Recently, the New York Observer wondered if there is any glamour left in publishing. The article generated a healthy amount of discussion amongst the book blogs and I didn’t initially think I had anything else to offer on the subject.
But some of the ideas expressed in this article have really been festering away for me as the days passed. So I’m wading in, admittedly a bit late.
The article begins with, “ICM agent Binky Urban does not believe it would be possible to write much of a novel about modern book publishing.” The superagent is quoted as saying, “It’s such an internal, sort of cerebral job. ‘And then I edited …’? I don’t quite get how that would work, to tell the truth.”
Urban is a publishing legend and I like many of her clients’ work. But that notion that a job can make a book (or any artwork) interesting or dull is the exact same thinking that causes our television channels to be glutted with cops, doctors, and lawyers. Does anyone on this planet really need to see another primetime drama about a tough cop with a rebellious attitude or a sexy lawyer on the prowl? I just counted 23 crime shows appearing from 8pm-11pm on CBS, NBC, ABC, and Fox. If anyone in Hollywood has a great show about system testers or insurance agents, sign me up. I’ll watch it fanatically. Just don’t give me another fucking show with people holding badges, I beg you.
Same way with books. I hate the thought that an industry or job title can be so quickly dismissed as dull. Another industry insider is quoted in the piece as saying, “Our lives are small, hard and short.” That statement was intended to support this notion that publishing employees are unworthy of literary attention. However, I think that quote indicates the exact opposite. “Our lives are small, hard and short.” Sounds like characters in a Steinbeck novel or a Larry Brown short story. Great stuff for the basis of literature.
Other folks quoted in the article disagree and argue that publishing provides a great backdrop for a book and that maybe the right author just hasn’t come along yet. Part of the problem is that so many aspiring authors churn out awful stories about writers. Admittedly, I’ve committed this particular creative writing class sin myself. However, just because a good one hasn’t yet been published doesn’t mean it won’t work. So I’m siding with those people who think it’s just a matter of time, but back to the naysayers for a moment.
There’s also a sense in the article that editors don’t think anyone outside the publishing business would be interested in a book about the biz. They feel there’s not a big enough audience of non-book people. I’ve pitched books on the publishing world before and agents and editors responded that the ideas were good, but too small, too much of a niche, too magazine-y. It’s entirely possibly my pitches weren’t good enough and those explanations were just to reject me politely. But one question remains:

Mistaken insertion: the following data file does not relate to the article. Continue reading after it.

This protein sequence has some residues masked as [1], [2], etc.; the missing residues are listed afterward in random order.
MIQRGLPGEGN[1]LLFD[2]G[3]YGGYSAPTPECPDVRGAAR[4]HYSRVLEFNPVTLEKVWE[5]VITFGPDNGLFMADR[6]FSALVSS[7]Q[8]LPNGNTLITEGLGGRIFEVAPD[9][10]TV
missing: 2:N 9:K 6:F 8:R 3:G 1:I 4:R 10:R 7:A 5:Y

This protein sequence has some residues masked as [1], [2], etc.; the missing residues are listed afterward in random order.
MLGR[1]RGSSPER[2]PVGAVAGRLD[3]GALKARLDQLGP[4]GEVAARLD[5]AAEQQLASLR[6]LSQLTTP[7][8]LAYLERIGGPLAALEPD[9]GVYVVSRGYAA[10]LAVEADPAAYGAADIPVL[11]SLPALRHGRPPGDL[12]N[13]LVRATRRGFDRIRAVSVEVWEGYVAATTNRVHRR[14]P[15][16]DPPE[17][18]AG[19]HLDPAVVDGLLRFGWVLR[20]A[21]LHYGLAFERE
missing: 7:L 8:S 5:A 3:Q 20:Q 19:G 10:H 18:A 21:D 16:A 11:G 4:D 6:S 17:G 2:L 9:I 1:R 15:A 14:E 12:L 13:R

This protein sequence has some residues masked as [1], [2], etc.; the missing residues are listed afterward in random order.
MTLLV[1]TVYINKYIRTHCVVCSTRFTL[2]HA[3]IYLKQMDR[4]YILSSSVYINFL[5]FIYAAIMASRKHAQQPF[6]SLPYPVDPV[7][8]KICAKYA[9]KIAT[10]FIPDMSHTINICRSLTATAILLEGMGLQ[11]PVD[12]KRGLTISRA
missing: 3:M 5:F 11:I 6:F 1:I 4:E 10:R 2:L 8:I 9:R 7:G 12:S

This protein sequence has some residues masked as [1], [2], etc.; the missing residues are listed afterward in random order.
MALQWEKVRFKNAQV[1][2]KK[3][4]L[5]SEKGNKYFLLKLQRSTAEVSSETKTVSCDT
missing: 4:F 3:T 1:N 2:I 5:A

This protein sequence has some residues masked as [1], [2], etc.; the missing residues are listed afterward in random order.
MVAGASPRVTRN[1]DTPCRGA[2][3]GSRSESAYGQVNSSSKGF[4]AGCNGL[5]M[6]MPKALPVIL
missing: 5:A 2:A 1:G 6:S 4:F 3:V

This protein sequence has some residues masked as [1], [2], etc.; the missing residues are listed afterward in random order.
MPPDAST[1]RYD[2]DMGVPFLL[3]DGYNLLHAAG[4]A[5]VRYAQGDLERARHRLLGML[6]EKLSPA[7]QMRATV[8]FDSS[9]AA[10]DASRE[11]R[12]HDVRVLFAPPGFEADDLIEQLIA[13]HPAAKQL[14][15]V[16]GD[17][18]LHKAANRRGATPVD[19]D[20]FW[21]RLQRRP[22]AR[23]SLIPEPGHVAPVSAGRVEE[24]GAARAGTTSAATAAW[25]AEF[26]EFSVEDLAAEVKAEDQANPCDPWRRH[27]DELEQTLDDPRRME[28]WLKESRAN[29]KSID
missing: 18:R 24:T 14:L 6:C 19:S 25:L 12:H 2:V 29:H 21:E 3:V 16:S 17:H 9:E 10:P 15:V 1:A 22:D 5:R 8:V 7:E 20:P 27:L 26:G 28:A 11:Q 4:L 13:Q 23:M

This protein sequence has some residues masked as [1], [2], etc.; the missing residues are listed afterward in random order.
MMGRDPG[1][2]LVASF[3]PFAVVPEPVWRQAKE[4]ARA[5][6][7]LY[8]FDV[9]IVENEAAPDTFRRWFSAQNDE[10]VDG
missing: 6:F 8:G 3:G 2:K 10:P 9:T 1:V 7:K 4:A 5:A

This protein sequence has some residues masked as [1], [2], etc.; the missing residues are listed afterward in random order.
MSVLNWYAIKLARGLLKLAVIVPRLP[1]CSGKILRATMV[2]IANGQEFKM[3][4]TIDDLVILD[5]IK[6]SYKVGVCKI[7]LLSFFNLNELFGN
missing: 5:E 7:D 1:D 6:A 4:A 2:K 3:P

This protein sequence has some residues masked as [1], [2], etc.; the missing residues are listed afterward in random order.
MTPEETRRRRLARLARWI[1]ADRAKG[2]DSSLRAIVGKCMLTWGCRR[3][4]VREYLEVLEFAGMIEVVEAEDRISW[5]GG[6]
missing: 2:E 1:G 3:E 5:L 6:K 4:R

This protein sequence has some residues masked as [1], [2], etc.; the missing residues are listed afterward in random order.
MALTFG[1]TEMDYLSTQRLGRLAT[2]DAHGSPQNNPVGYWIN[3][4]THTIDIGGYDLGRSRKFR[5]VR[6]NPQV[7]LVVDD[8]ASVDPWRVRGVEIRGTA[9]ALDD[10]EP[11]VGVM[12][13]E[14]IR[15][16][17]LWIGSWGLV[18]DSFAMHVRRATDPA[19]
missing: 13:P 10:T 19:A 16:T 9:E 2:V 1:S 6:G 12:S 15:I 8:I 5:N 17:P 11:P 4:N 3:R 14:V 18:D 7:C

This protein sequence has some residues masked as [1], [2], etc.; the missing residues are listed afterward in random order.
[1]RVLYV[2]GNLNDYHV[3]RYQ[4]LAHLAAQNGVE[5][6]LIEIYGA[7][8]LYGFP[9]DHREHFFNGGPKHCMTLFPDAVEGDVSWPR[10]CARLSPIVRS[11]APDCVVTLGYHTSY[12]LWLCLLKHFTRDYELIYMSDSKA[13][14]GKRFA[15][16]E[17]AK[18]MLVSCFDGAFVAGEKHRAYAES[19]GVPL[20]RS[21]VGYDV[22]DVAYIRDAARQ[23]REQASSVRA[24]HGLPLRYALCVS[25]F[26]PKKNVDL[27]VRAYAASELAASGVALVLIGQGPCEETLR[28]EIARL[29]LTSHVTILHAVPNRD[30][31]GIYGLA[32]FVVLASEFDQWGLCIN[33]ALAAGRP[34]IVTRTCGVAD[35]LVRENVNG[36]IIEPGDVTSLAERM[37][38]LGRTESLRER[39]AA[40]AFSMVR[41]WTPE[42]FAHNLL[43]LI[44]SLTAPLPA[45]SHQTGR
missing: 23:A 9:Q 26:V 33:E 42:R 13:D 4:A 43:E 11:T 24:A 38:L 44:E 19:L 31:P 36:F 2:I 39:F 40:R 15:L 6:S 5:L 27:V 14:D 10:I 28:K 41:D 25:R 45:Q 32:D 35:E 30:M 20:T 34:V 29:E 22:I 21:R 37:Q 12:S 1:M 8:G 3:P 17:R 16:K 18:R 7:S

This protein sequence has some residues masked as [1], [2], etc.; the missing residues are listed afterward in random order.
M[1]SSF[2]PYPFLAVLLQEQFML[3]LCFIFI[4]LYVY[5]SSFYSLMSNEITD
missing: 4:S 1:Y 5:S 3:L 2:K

How big of an audience do you need?
A few years ago, I gathered data on the world of aspiring authors for a piece I was writing. Keep in mind that these statistics are a few years old, but I would wager the numbers have only increased in the interim. Or, at least they had increased before our nation’s recent economic difficulties might have weeded out some upstarts.
–The Association of Writers and Writing Programs detailed more than 350 writing programs in the United States.
–Nationally, there are hundreds of writing conferences. A website listed literary and writing events in the South alone. 38 events were scheduled for the first six months of 2005 and the average registration cost was $285.
–A spokesperson for the Gotham Writers Workshop reported they had upwards of 6,000 students per year. Based on information from the website, the average cost of their classes was $283.
—Writer’s Digest had a circulation of 150,000 and Poets & Writers Magazine had a circulation of 70,000.
–There were more than 300 literary journals in this country and none of them are read in a dentist’s waiting room so it’s safe to assume that these journals were kept in print with circulations comprised almost exclusively of other aspiring authors, professors, and industry types.
Once again, remember that those figures are almost four years old. A check of Amazon today reveals 668 titles in the fiction writing reference category. 1,982 titles come up under the newspapers & magazines category. Look at how frequently major, mainstream outlets like the New York Times feature stories on the publishing industry, even if those pieces do nothing but declare it dead.
Shit, the very fact that you’re reading this blog means you’re interested in publishing and writing.
So I ask you once again, how big a fucking audience does there have to be to support a publishing book? I know the old cliche that sometimes it seems like there are more people writing books than reading books. I get that.
And granted, the pool of aspiring authors and publishing insiders doesn’t equal a cultural phenomenon like, say Hannah Montana or American Idol. So maybe you don’t invest a $6 million advance and gear up a print run of 700,000 copies. But you’re telling me that all those folks buying writing magazines, and writing-related reference books, and paying for conferences, and getting MFAs, and reading articles about publishing lunches, and posting on messsageboards like Absolute Write, and paying for subscriptions to Publishers Marketplace, and paying for contest entry fees, and keeping agents and editors burdened under a mountain of submissions couldn’t support a book with a respectable and reasonable print run and advance?
Ultimately, I’m just not sure the reading public is so apathetic to the idea of a publishing-related book. I wonder if it’s not publishers and agents themselves who don’t want to deal with it.